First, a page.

Contact: Craig D'Ooge (202) 707-9189

February 27, 1996

Library of Congress To Hold Public Hearings on Preservation of American Television and Video

Librarian of Congress James H. Billington announced today the beginning of a major study by the Library of Congress on the state of television and video preservation in the United States. To ensure that a wide range of views and perspectives is incorporated into the study, Dr. Billington intends to consult with many interested organizations and individuals, solicit written submissions, and conduct three hearings.

The hearings will be held as follows:

March 6: 1 p.m.- 7 p.m. Hotel Sofitel Ma Maison, Opus Ballroom, 8555 Beverly Blvd., Los Angeles, Calif.

March 19: 9 a.m.- 5 p.m. Sheraton New York Hotel, New York Ballroom A, New York City

March 26: 9 a.m. - 5 p.m. Library of Congress Madison Building, Mumford Room, Washington, D.C.

In particular, the Library of Congress invites participation by archives and libraries, broadcast and production companies, local television stations, professional associations, film and television schools, funding organizations, federal and state agencies, museums, historians and other scholars, writers and researchers, manufacturers, and technical service vendors. The hearings are open to the public. Those wishing to testify should contact Steve Leggett at (202) 707-5912. Public comment is invited in writing by April 29 from anyone unable to attend the hearings.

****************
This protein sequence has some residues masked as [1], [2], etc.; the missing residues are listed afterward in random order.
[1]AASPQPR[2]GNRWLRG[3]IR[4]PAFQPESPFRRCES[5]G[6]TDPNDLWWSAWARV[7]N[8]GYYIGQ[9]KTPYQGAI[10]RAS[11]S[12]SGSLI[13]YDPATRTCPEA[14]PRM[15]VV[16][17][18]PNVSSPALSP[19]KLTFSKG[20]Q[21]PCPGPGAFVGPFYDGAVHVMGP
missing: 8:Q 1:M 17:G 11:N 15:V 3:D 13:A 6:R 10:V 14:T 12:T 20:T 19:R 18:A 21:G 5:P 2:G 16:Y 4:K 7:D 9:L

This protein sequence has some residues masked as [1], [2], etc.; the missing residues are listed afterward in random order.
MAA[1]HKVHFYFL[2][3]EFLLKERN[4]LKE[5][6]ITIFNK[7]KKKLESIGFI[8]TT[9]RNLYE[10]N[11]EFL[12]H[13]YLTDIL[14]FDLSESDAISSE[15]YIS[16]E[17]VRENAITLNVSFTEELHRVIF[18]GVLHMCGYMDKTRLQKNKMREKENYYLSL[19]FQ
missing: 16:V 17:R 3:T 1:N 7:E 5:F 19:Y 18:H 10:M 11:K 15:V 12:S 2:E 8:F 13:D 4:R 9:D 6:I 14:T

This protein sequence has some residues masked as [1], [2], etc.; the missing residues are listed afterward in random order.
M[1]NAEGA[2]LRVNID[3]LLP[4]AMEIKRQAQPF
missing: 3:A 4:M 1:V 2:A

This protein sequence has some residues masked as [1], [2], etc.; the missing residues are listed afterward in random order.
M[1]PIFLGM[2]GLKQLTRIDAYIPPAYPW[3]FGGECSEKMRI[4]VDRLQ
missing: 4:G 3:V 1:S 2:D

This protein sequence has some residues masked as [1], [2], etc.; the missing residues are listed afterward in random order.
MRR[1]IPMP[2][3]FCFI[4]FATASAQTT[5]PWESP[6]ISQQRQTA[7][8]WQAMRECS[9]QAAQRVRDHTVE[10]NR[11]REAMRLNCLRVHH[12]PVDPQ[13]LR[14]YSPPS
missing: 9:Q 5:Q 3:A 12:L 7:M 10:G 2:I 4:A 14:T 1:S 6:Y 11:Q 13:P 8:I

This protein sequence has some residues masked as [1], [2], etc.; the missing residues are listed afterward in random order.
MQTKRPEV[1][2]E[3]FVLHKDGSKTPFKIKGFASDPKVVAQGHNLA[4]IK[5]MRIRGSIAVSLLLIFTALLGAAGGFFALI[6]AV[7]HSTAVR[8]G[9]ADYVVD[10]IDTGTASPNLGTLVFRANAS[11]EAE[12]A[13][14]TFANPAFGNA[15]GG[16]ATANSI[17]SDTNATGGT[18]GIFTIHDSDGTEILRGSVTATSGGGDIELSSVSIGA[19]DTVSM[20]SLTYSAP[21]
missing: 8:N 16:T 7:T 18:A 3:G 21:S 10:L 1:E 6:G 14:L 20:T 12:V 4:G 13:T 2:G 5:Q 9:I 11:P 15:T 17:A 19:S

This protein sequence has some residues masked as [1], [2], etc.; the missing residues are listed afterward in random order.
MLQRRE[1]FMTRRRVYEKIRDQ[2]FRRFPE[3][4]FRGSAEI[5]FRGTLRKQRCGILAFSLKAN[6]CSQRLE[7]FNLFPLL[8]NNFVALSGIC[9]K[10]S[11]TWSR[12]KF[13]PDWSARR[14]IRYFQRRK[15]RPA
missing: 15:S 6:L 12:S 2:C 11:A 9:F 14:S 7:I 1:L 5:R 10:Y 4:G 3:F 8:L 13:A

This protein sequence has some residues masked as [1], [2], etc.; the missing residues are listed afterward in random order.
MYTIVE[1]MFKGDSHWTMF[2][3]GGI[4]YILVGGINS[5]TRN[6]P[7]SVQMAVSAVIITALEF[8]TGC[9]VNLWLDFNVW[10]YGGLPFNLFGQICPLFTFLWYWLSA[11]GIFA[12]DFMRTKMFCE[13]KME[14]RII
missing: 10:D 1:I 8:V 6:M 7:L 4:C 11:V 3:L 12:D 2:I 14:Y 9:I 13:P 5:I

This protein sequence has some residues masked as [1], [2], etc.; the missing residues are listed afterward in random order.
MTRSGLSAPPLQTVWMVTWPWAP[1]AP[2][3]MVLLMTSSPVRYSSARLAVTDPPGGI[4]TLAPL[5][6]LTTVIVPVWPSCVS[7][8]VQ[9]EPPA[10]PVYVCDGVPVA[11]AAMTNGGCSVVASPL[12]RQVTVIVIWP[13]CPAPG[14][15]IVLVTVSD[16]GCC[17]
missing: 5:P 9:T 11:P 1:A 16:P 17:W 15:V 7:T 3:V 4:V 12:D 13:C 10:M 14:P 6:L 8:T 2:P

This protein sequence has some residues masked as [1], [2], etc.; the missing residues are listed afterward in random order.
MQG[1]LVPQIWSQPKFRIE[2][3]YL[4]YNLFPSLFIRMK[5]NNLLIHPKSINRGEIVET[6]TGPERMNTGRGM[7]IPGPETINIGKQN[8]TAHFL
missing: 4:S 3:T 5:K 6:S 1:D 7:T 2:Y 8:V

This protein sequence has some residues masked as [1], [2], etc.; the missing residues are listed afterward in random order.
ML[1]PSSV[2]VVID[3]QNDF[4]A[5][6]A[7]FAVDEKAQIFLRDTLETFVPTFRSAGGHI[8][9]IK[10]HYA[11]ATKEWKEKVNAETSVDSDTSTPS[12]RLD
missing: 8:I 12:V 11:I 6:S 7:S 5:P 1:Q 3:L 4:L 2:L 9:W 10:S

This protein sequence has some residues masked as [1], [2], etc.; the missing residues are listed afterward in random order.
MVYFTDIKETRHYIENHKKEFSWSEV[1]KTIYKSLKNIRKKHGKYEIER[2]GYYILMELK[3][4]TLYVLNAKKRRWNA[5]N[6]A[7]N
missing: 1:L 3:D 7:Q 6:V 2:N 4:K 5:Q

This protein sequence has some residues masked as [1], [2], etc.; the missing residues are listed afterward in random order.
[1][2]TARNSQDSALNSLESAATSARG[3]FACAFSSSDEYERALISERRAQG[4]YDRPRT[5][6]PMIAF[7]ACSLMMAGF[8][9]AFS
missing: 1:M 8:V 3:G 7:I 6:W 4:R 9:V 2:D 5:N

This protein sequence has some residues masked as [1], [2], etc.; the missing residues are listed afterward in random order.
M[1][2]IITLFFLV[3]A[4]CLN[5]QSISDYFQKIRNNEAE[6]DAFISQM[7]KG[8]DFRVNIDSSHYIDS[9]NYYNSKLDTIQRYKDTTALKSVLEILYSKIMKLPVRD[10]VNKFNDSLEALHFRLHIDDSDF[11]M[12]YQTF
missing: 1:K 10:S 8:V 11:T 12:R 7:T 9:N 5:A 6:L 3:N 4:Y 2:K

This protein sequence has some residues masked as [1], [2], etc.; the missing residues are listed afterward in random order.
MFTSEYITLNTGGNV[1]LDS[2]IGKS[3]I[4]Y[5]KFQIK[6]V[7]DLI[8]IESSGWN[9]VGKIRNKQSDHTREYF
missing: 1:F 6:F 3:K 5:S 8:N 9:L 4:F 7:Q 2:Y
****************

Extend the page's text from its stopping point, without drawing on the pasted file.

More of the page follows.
One of the purposes of the study is to gather up-to-date information on the problems and issues relating to American television and video preservation. In the public and private sectors, holdings of television and video materials are estimated to exceed several hundred thousand recorded hours. Yet no comprehensive inventory exists, the core programs that are most important for the national audiovisual heritage have not been identified, and there is no nationwide coordinated plan for the orderly transfer of copies into public archives for preservation and educational use.

Videotape, the staple of television recording technology for the last 40 years, is at best a fragile record format, vulnerable to adverse storage conditions, abusive handling, and technological obsolescence. Yet videotape recordings, given their convenience over the years, contain some of the most important moving-image documents of the modern era. In addition to the role of videotape, the study will also examine films made primarily for television broadcast and the preservation of artistic works made for video display.

Additional information, including procedures for requesting to testify or submitting written statements, is available from Steve Leggett at (202) 707-5912; or from the coordinator of the study, William T. Murphy, (202) 707-5708. Written requests or submissions should be sent to their attention at Motion Picture, Broadcasting, and Recorded Sound Division, Library of Congress, Washington, DC 20540-4690. (fax: (202) 707-2371).

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PR 96-31
2/27/96
ISSN 0731-3527

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